And if I choose "Atmega 168", it doen't upload, I get :

Code: [Select]
Arduino : 1.8.2 (Windows 10), Carte : "Arduino Nano, ATmega168"

Les options de compilation ont été modifiées, tout sera recompilé
Archiving built core (caching) in: C:\Users\Chuwi\AppData\Local\Temp\arduino_cache_818645\core\core_arduino_avr_nano_cpu_atmega168_0c812875ac70eb4a9b385d8fb077f54c.a
Le croquis utilise 10286 octets (71%) de l'espace de stockage de programmes. Le maximum est de 14336 octets.
Les variables globales utilisent 241 octets (23%) de mémoire dynamique, ce qui laisse 783 octets pour les variables locales. Le maximum est de 1024 octets.
avrdude: stk500_recv(): programmer is not responding
avrdude: stk500_getsync() attempt 1 of 10: not in sync: resp=0x5d
avrdude: stk500_recv(): programmer is not responding
avrdude: stk500_getsync() attempt 2 of 10: not in sync: resp=0x5d
avrdude: stk500_recv(): programmer is not responding
avrdude: stk500_getsync() attempt 3 of 10: not in sync: resp=0x5d
avrdude: stk500_recv(): programmer is not responding
avrdude: stk500_getsync() attempt 4 of 10: not in sync: resp=0x5d
avrdude: stk500_recv(): programmer is not responding
avrdude: stk500_getsync() attempt 5 of 10: not in sync: resp=0x5d
avrdude: stk500_recv(): programmer is not responding
avrdude: stk500_getsync() attempt 6 of 10: not in sync: resp=0x5d
avrdude: stk500_recv(): programmer is not responding
avrdude: stk500_getsync() attempt 7 of 10: not in sync: resp=0x5d
avrdude: stk500_recv(): programmer is not responding
avrdude: stk500_getsync() attempt 8 of 10: not in sync: resp=0x5d
avrdude: stk500_recv(): programmer is not responding
avrdude: stk500_getsync() attempt 9 of 10: not in sync: resp=0x5d
avrdude: stk500_recv(): programmer is not responding
avrdude: stk500_getsync() attempt 10 of 10: not in sync: resp=0x5d
Problème de téléversement vers la carte. Voir http://www.arduino.cc/en/Guide/Troubleshooting#upload pour suggestions.


I will most probably give up...
A force d'essayer on finit par réussir... Donc, plus ça rate, plus on a de chances que ça marche (proverbe Sharduinok).

Robin2

#39
Nov 12, 2017, 11:31 pm Last Edit: Nov 12, 2017, 11:31 pm by Robin2
I can't think of anything else to suggest.

...R
Two or three hours spent thinking and reading documentation solves most programming problems.

lesept

Thanks for your valuable help anyways !!!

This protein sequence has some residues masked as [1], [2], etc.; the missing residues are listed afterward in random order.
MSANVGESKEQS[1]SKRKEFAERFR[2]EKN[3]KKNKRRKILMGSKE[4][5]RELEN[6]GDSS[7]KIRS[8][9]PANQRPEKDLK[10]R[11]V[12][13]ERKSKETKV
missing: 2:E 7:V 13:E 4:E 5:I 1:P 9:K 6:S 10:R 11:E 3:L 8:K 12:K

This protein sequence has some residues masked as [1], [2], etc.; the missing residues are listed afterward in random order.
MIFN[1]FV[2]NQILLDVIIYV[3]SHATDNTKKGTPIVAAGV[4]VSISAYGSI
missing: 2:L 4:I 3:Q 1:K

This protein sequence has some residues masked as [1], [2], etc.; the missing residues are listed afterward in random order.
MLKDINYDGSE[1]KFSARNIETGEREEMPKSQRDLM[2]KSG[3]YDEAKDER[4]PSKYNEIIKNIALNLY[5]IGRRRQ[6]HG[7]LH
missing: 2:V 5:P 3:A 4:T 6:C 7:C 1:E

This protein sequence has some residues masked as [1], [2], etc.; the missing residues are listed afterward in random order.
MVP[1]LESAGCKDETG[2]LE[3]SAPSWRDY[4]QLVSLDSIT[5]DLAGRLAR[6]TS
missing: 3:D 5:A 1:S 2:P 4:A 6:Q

A force d'essayer on finit par réussir... Donc, plus ça rate, plus on a de chances que ça marche (proverbe Sharduinok).

Phoenixset

Hey, i know this may be late but i had same problem, try this if it's not too late:
in arduino IDE goto: Tools->Processor and choose ATmega328P (Old BootLoader).
That worked to me, no need to reflash it.
Now you can upload any sketch.

GoForSmoke

#42
Jan 06, 2019, 11:16 am Last Edit: Jan 06, 2019, 11:43 am by GoForSmoke
Quote
Le croquis utilise 10286 octets (71%) de l'espace de stockage de programmes. Le maximum est de 14336 octets.
Les variables globales utilisent 241 octets (23%) de mémoire dynamique, ce qui laisse 783 octets pour les variables locales. Le maximum est de 1024 octets.
You filled the RAM to the limit. Are you sure that's Blink?
1) http://gammon.com.au/blink  <-- tasking Arduino 1-2-3
2) http://gammon.com.au/serial <-- techniques howto
3) http://gammon.com.au/interrupts
Your sketch can sense ongoing process events in time.
Your sketch can make events to control it over time.

sterretje

Hey, i know this may be late but i had same problem, try this if it's not too late:
in arduino IDE goto: Tools->Processor and choose ATmega328P (Old BootLoader).
That worked to me, no need to reflash it.
Now you can upload any sketch.
In 2017 when this thread started, the 'old bootloader' option did not exist; only came in the beginning of 2018 with board manager 1.6.21.
If you understand an example, use it.
If you don't understand an example, don't use it.

Electronics engineer by trade, software engineer by profession. Trying to get back into electronics after 15 years absence.